Writer. Adventurer. Currently working on The Dreamless City, a series of steampunk novels and short stories.
Today, I wanted to respond to various and sundry pieces of the internet. Hope you don’t mind my piecemeal approach to this post (and I’ve always loved the word “sundry,” don’t you?).
There’s a few things I live in fear of becoming, and being like the stereotypes on this list are some of them. Specifically, I don’t want to become “the writer who doesn’t write” or “the writer who loves to bemoan the difficulties of her craft.” I spend a lot of time trying to write and not being successful at it, either by giving away my writing time or by not being productive when I manage to sit down at the keyboard. On top of that I occasionally feel I spend more time blogging about my writing than I do actually working on my manuscript.
Writers love to discuss the writing craft, and I am no exception. I enjoy learning how to improve my writing and sharing interesting links with my friends. Most of us don’t have the luxury of an academic setting in which to discuss storytelling, grammar, and the special sauce that makes stories pop. Again, my primary outlet for this is my blog, and often I feel that I have to tread a fine line when sharing my writing experiences. I want to be amusing or informative, certainly human in my shortcomings, but I worry about being whiny.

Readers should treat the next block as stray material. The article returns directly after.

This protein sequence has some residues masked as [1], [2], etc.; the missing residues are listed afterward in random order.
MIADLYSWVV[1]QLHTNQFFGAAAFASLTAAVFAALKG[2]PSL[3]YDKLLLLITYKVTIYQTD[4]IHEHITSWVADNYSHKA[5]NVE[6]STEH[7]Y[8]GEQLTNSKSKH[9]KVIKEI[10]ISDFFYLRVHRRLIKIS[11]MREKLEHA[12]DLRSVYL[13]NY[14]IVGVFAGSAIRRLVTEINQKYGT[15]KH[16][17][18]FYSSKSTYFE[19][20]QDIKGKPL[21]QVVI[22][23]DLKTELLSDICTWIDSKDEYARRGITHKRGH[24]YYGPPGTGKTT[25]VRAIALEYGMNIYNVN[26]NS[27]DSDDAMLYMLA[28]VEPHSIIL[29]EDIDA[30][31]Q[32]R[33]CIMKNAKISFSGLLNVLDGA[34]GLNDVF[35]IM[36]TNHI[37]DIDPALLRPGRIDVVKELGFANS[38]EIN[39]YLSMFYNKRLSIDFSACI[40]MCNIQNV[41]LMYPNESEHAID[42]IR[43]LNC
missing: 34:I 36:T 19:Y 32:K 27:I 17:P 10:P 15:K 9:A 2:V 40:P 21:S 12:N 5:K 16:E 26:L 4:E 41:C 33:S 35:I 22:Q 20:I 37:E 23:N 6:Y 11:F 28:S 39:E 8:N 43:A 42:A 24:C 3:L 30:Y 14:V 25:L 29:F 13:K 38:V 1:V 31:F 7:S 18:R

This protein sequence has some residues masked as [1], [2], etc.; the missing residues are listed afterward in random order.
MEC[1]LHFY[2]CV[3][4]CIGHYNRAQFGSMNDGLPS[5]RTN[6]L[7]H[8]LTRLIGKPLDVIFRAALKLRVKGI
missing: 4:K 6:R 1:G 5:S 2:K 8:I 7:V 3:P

If this starts to happen, will some please tell me?
When and if I ever have sales that qualify me to be a member of the Science Fiction and Fantasy Writers of America, I’m not sure I’m going to join. Frankly, the vitriol spouted about an open call regarding how to address the SWFA Policy on Self-Publishing is off-putting. It was literally a request for comments and feedback, and within a half dozen comments, the frustration and stronger emotions were palpable.
Part of the trouble with SFWA’s image is that the larger group of us on the outside looking in don’t have the same context as the in-crowd. We only hear about the drama and controversy, never about how things have been made better for members because we aren’t members.
Doug Dandridge had some great thoughts about SFWA and political agendas. Sometimes I think the SFWA crew take the concept of freedom of speech to a new level.
Tara Sparling has some amusing book title generators on her site. Here are mine; feel free to share some of yours.
How Rainbows Can Steal (Your Smile) – Makes me think that a seemingly good thing turned out poorly for the chick lit heroine.
The Indubitable Eulogies of Quail Hollow – This has small town spirituality revealing larger truths about the world written all over it.
The Mortal Room – Ooo, so creepy! Obviously some death-dealing kinkery is going on behind closed doors.
Tracy Cembor: My Spirited Tempest – Indeed, I have a life story like none other!